Tag Archives: award

Prof. Sa’ed Atshan named one of 40 Under 40 by the Arab America Foundation

On October 22, Professor Sa’ed Atshan, Assistant Professor of Peace and Conflict Studies at Swarthmore College, became an awardee of the Arab America Foundation’s 40 Under 40 initiative, meant to highlight the accomplishments of young Arab Americans across the country. The publication remarks, “each of the awardees has forged pathways in their profession and community. They have done stellar work to promote their Arab heritage and bring positive changes to those around them.”

The Foundation highlights both Atshan’s involvement in Palestinian, Quaker, and LGBT human rights activist organizations as well as his two recently published books, Queer Palestine and the Empire of Critique (2020, Stanford University Press) and The Moral Triangle: Germans, Israelis, Palestinians (2020, Duke University Press). Queer Palestine tracks the rise and transnational expansion of the LGBTQ movement in Palestine and argues centrally for the linkage between struggles for Palestinian freedom and the struggle against homophobia.  The Moral Triangle draws on ethnographic fieldwork in Berlin within its three titular communities to explore how German public policy and discourse is shaped by narratives of moral responsibility, the Holocaust, the Israel/Palestine conflict, and Germany’s recent welcoming of Middle Eastern refugees. Additionally, Atshan has self-designed two courses focusing on the Middle East at Swarthmore College, Israeli-Palestinian Conflict and Crisis Resolution in the Middle East, and has taught many more.  Read his full accolade below.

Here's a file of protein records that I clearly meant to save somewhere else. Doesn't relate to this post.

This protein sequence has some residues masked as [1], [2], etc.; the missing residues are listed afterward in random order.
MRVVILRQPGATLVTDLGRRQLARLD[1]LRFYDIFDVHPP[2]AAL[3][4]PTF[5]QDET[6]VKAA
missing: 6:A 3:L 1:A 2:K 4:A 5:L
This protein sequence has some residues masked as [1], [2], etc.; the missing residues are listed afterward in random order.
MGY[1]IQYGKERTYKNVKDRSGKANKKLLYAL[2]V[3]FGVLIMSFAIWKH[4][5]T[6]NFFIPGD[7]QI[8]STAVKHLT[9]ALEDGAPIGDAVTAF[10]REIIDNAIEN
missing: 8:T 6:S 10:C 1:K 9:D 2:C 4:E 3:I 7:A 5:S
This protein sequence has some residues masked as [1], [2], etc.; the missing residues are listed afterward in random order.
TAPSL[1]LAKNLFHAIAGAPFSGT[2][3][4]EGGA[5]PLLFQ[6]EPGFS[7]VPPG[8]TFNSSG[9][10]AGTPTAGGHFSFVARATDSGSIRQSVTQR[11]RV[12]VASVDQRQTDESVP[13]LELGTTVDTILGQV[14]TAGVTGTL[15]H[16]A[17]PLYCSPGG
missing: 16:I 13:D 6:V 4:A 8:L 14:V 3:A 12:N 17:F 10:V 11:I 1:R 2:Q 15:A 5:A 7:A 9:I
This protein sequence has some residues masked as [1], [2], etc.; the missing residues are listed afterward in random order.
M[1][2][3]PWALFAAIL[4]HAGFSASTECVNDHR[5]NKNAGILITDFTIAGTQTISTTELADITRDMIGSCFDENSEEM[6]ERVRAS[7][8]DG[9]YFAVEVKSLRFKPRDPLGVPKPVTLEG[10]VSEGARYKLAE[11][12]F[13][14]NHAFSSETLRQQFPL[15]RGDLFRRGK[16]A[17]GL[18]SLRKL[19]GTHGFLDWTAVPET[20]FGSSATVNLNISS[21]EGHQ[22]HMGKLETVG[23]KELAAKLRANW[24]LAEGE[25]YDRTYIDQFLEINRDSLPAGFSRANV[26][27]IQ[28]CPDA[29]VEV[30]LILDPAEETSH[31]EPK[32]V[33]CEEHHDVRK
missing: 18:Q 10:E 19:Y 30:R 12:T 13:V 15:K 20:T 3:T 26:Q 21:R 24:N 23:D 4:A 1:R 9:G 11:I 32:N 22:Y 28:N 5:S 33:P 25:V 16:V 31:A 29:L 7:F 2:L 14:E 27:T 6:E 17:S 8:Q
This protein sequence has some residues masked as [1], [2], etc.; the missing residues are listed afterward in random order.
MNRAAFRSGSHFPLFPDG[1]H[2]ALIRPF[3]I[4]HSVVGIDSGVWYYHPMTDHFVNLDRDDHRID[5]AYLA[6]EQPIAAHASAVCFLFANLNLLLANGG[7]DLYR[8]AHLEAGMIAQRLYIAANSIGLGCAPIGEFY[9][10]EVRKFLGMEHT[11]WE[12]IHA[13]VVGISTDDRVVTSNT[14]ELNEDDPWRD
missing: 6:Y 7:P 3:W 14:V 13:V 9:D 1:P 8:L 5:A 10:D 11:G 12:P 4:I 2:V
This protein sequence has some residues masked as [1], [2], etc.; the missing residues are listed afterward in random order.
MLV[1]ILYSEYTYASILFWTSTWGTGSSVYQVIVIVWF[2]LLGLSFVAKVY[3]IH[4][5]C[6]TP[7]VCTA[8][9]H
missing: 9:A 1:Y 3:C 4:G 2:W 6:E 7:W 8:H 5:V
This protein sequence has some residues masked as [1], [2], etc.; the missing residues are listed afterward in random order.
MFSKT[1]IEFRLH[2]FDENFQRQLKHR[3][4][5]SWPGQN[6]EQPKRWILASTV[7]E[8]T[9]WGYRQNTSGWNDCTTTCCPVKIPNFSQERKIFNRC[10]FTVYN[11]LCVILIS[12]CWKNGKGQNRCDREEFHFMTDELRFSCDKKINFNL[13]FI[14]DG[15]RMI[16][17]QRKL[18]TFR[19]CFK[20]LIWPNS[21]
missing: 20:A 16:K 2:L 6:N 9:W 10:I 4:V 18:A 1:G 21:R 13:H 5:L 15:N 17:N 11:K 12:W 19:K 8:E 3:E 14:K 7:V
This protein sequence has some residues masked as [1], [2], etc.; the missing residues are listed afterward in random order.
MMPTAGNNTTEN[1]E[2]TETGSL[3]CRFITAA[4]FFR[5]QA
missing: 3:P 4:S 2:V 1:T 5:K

“Sa’ed Atshan is based in Pennsylvania and originally from Palestine. He is a professor of peace and conflict studies at Swarthmore College, having previously served as a postdoctoral fellow in international studies at Brown University, and receiving his Ph.D. in anthropology and Middle Eastern studies from Harvard University. Mr. Atshan has published two books: Queer Palestine and the Empire of Critique (2020, Stanford University Press) and The Moral Triangle: Germans, Israelis, Palestinians (2020, Duke University Press). Mr. Atshan has been recognized with numerous major grants and fellowships, and he has worked for a wide range of organizations, with a focus on public service. He has volunteered on the boards of major organizations and has also been significantly involved in the leadership of Palestinian, Quaker, and LGBTQ human rights activist groups. Much of his work with Arab-American communities has been devoted to mentoring and supporting youth with education and civic engagement initiatives.”